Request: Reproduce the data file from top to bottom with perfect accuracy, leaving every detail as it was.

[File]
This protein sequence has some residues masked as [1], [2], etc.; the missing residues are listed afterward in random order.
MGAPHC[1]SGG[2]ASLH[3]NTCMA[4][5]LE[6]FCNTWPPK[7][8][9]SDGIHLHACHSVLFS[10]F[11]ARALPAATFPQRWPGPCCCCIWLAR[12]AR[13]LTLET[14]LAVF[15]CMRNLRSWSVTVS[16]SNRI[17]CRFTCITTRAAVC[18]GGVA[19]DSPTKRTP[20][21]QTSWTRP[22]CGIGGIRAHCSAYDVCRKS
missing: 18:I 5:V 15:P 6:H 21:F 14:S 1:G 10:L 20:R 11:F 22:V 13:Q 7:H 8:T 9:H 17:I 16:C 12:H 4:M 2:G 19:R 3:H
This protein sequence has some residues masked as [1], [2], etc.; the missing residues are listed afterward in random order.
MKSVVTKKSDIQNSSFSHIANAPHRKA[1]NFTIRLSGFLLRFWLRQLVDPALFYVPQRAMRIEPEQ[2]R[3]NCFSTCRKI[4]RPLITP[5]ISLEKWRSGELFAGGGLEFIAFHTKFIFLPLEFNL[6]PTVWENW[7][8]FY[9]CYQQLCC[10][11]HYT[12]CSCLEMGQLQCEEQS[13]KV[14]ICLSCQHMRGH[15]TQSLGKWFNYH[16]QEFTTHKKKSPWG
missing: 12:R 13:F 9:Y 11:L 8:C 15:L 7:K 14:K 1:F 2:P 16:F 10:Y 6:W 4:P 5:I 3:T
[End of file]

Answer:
This protein sequence has some residues masked as [1], [2], etc.; the missing residues are listed afterward in random order.
MGAPHC[1]SGG[2]ASLH[3]NTCMA[4][5]LE[6]FCNTWPPK[7][8][9]SDGIHLHACHSVLFS[10]F[11]ARALPAATFPQRWPGPCCCCIWLAR[12]AR[13]LTLET[14]LAVF[15]CMRNLRSWSVTVS[16]SNRI[17]CRFTCITTRAAVC[18]GGVA[19]DSPTKRTP[20][21]QTSWTRP[22]CGIGGIRAHCSAYDVCRKS
missing: 18:I 5:V 15:P 6:H 21:F 14:S 1:G 10:L 20:R 11:F 22:V 13:Q 7:H 8:T 9:H 17:I 16:C 12:H 4:M 2:G 19:R 3:H
This protein sequence has some residues masked as [1], [2], etc.; the missing residues are listed afterward in random order.
MKSVVTKKSDIQNSSFSHIANAPHRKA[1]NFTIRLSGFLLRFWLRQLVDPALFYVPQRAMRIEPEQ[2]R[3]NCFSTCRKI[4]RPLITP[5]ISLEKWRSGELFAGGGLEFIAFHTKFIFLPLEFNL[6]PTVWENW[7][8]FY[9]CYQQLCC[10][11]HYT[12]CSCLEMGQLQCEEQS[13]KV[14]ICLSCQHMRGH[15]TQSLGKWFNYH[16]QEFTTHKKKSPWG
missing: 12:R 13:F 9:Y 11:L 8:C 15:L 7:K 14:K 1:F 2:P 16:F 10:Y 6:W 4:P 5:I 3:T